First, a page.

Two people talking on a screen of a laptop with an audience where the keyboard would be.

Registration is now open for EVO 2.0, IEEE-USA's third and final virtual event of the year, taking place on 3 November. The free half-day conference features all-new speakers, with a continued focus on emerging technology, future perspectives, and career-enhancing tips.


Enjoy a fireside chat with Nichol Bradford, cofounder and executive director of the Transformative Technology Lab, an international nonprofit. The organization works to improve people's health, happiness, and potential by catalyzing new visions, opportunities, and well-being technologies. Bradford, who says she is fascinated by human potential, adds that she has always been interested in how technology can help individuals go beyond their perceived limits.

John Yaglenski, IEEE-USA's director of communications and IT, is set to host the chat with Bradford. Yaglenski also plans to host a panel that explores where technology is today, where things are headed, and the future of engineering careers. Scheduled panelists include Amy Peck, founder and CEO of EndeavorVR; Maxim Jago, filmmaker, screenwriter, and chief futurist at GameFace Labs; and James Finlay, senior director of engagement and enablement at WorkBoard.


The first IEEE-USA EVO virtual event, EVO 1.0, focused on career development and technology trends. More than 1,000 people registered for it. The opening keynote speaker was rocket scientist Natalie Panek. She spoke about the power of perseverance, how she continued to follow her dreams despite setbacks, and how she is working on the next generation of robotics for space explorations.

Following her keynote, Panek stayed on for a fireside chat with Paige Kassalen, who helped develop the first solar-powered plane to circumnavigate the globe. Kassalen talked about her career and what lies ahead in space technology.

Then attendees tuned into a panel hosted by Yaglenski with Peck and Nikki Gordon-Bloomfield, founder of content-creation company Transport Evolved, which focuses on green transportation. They discussed artificial intelligence, autonomous cars, and other technologies.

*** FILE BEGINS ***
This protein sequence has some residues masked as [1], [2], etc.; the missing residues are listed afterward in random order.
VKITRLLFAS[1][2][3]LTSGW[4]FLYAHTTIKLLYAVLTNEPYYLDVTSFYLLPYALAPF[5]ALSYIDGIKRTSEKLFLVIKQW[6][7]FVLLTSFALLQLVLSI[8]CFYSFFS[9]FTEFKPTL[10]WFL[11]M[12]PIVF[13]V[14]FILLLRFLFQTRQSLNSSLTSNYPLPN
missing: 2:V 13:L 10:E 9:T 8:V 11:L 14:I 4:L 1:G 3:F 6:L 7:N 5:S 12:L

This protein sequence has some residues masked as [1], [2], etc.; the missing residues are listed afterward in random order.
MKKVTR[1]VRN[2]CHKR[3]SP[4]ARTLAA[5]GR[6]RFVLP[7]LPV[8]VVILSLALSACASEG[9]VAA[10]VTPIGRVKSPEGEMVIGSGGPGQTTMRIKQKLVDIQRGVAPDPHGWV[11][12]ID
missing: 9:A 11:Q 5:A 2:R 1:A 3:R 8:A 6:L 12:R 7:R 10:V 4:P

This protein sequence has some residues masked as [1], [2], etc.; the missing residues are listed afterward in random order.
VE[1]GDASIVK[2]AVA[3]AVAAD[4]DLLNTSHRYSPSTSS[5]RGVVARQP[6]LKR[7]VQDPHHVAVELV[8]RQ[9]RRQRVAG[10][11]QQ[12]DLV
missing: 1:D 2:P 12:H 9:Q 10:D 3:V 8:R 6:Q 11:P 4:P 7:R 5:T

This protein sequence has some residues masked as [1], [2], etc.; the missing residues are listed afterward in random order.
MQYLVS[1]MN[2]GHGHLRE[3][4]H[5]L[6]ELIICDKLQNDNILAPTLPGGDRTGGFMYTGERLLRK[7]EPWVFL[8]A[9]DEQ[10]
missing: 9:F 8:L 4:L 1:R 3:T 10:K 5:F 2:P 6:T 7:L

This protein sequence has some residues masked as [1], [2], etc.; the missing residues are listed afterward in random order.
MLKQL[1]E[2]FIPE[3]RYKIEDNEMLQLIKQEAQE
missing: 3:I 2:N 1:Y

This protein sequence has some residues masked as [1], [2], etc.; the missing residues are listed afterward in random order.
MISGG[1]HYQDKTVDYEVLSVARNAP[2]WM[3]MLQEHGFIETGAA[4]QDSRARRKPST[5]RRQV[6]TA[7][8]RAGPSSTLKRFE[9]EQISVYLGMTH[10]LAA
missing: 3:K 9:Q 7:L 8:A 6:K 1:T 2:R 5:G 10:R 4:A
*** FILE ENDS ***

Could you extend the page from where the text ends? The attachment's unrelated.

Keynote speaker Nate Ball, Emmy-winning TV host and chief executive of Atlas Devices, wrapped up the event with a talk about innovation and inventions.

Building on the success of EVO 1.0, the professional-level EVOPro more than doubled registrations, to more than 2,000 people.

The opening keynote speaker, career coach Ashley Stahl, brought her perspective on uncovering opportunities.

Joe Grand, founder of the Grand Idea Studio, discussed computer hardware and cybersecurity.

Jago also hosted a panel on the future of technology and its impact on society, sponsored by the IEEE Computer Society. Jago and panelists Tom Conte, Forrest Shull, and Yolanda Gil explored what technology could look like in the years to come and how it might change lives. Conte is associate dean for research at Georgia Tech's College of Computing. Shull is IEEE Computer Society president. Gill is a director at the University of Southern California's Information Sciences Institute, in Los Angeles.

EVO 1.0 and EVOPro are available on demand on IEEE-USA's YouTube channel.

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Can This DIY Rocket Program Send an Astronaut to Space?

Copenhagen Suborbitals is crowdfunding its crewed rocket

15 min read
Five people stand in front of two tall rockets. Some of the people are wearing space suits and holding helmets, others are holding welding equipment.

Copenhagen Suborbitals volunteers are building a crewed rocket on nights and weekends. The team includes [from left] Mads Stenfatt, Martin Hedegaard Petersen, Jørgen Skyt, Carsten Olsen, and Anna Olsen.

Mads Stenfatt

It was one of the prettiest sights I have ever seen: our homemade rocket floating down from the sky, slowed by a white-and-orange parachute that I had worked on during many nights at the dining room table. The 6.7-meter-tall Nexø II rocket was powered by a bipropellant engine designed and constructed by the Copenhagen Suborbitals team. The engine mixed ethanol and liquid oxygen together to produce a thrust of 5 kilonewtons, and the rocket soared to a height of 6,500 meters. Even more important, it came back down in one piece.

That successful mission in August 2018 was a huge step toward our goal of sending an amateur astronaut to the edge of space aboard one of our DIY rockets. We're now building the Spica rocket to fulfill that mission, and we hope to launch a crewed rocket about 10 years from now.

Copenhagen Suborbitals is the world's only crowdsourced crewed spaceflight program, funded to the tune of almost US $100,000 per year by hundreds of generous donors around the world. Our project is staffed by a motley crew of volunteers who have a wide variety of day jobs. We have plenty of engineers, as well as people like me, a pricing manager with a skydiving hobby. I'm also one of three candidates for the astronaut position.

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